Few Hospitals Combating CAUTI; Lack of Federal Payments Show Limited Impact

A nationwide survey conducted by the University of Michigan Health System and the Veterans Affairs Ann Arbor Healthcare System shows few hospitals are aggressively combating the most common infection — catheter-associated urinary tract infections.

Results from the survey showed as many as 90 percent of surveyed U.S. hospitals increased use of methods to prevent central line-associated bloodstream infections and ventilator-associated pneumonia between 2005 and 2009. However, prevention practices for catheter-associated urinary tract infections were regularly used by only a minority of hospitals.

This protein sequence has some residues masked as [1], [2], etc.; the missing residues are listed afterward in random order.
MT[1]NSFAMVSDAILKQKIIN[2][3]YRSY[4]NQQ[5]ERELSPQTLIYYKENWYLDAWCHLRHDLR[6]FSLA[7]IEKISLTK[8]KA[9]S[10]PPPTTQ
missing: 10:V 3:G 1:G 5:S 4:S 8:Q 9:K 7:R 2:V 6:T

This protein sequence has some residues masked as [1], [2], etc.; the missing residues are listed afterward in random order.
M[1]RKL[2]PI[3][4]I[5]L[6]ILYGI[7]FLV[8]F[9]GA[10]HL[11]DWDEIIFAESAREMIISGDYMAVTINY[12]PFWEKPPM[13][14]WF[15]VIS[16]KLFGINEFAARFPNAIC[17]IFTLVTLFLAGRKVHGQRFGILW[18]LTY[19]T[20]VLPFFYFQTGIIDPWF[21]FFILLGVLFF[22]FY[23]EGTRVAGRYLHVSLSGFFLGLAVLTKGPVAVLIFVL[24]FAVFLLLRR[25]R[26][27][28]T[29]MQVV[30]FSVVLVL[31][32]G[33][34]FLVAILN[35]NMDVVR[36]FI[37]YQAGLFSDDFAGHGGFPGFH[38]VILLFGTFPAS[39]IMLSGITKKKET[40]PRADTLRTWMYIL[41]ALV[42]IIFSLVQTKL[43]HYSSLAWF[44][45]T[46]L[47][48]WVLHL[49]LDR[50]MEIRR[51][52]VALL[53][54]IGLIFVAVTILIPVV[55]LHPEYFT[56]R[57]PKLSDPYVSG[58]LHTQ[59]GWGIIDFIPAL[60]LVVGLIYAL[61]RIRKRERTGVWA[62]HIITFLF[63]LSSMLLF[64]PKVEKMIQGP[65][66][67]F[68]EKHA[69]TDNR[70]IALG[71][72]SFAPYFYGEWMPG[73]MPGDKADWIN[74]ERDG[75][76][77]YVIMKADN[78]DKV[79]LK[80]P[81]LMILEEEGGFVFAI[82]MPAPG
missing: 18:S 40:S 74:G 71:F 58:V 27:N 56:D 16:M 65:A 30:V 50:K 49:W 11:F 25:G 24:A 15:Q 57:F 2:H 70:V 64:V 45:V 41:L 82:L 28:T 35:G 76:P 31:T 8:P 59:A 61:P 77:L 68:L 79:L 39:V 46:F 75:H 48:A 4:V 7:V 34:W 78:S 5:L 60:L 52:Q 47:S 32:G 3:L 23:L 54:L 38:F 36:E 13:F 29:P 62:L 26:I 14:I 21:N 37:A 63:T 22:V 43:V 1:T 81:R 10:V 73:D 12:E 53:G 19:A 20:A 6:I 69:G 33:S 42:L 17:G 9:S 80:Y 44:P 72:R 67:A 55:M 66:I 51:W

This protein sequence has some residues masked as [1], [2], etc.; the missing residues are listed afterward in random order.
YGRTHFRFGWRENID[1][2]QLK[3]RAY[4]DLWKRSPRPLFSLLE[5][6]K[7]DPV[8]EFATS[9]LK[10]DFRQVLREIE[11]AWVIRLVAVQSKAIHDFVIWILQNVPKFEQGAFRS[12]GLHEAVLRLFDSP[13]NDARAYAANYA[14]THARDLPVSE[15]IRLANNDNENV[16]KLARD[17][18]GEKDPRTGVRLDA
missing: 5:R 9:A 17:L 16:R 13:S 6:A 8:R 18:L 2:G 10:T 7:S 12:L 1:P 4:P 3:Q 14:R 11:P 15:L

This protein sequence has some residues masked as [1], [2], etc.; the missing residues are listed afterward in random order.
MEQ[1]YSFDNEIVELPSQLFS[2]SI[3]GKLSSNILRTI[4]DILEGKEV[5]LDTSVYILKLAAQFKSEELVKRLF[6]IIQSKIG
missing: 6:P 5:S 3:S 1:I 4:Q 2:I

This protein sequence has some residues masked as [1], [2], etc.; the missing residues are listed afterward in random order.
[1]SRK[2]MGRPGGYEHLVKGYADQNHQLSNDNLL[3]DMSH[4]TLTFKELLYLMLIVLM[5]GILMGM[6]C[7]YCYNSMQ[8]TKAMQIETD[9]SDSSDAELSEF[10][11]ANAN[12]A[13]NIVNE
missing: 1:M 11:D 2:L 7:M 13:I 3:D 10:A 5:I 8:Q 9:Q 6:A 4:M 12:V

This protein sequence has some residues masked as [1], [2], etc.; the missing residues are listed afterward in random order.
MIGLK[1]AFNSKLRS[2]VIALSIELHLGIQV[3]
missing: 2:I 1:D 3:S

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Also, in 2008 CMS stopped paying non-federal hospitals for the additional costs of treating infections, which are considered preventable with the right care.

"The actual impact of the no-payment rule appears limited given the fact that hospitals not affected by the rule change, such as VA hospitals, also increased their use of infection practices," said lead study author Sarah L. Krein, PhD, RN, a VA research scientist and U-M associate professor of general medicine.

Related Articles on CAUTI:

Joint Commission Issues Report on Catheter-Associated Urinary Tract Infections

10 CDC Recommendations to Prevent Catheter-Associated Urinary Tract Infections

State Report Shows Pennsylvania Hospital Infection Rates Dropped 3.4% in 2010

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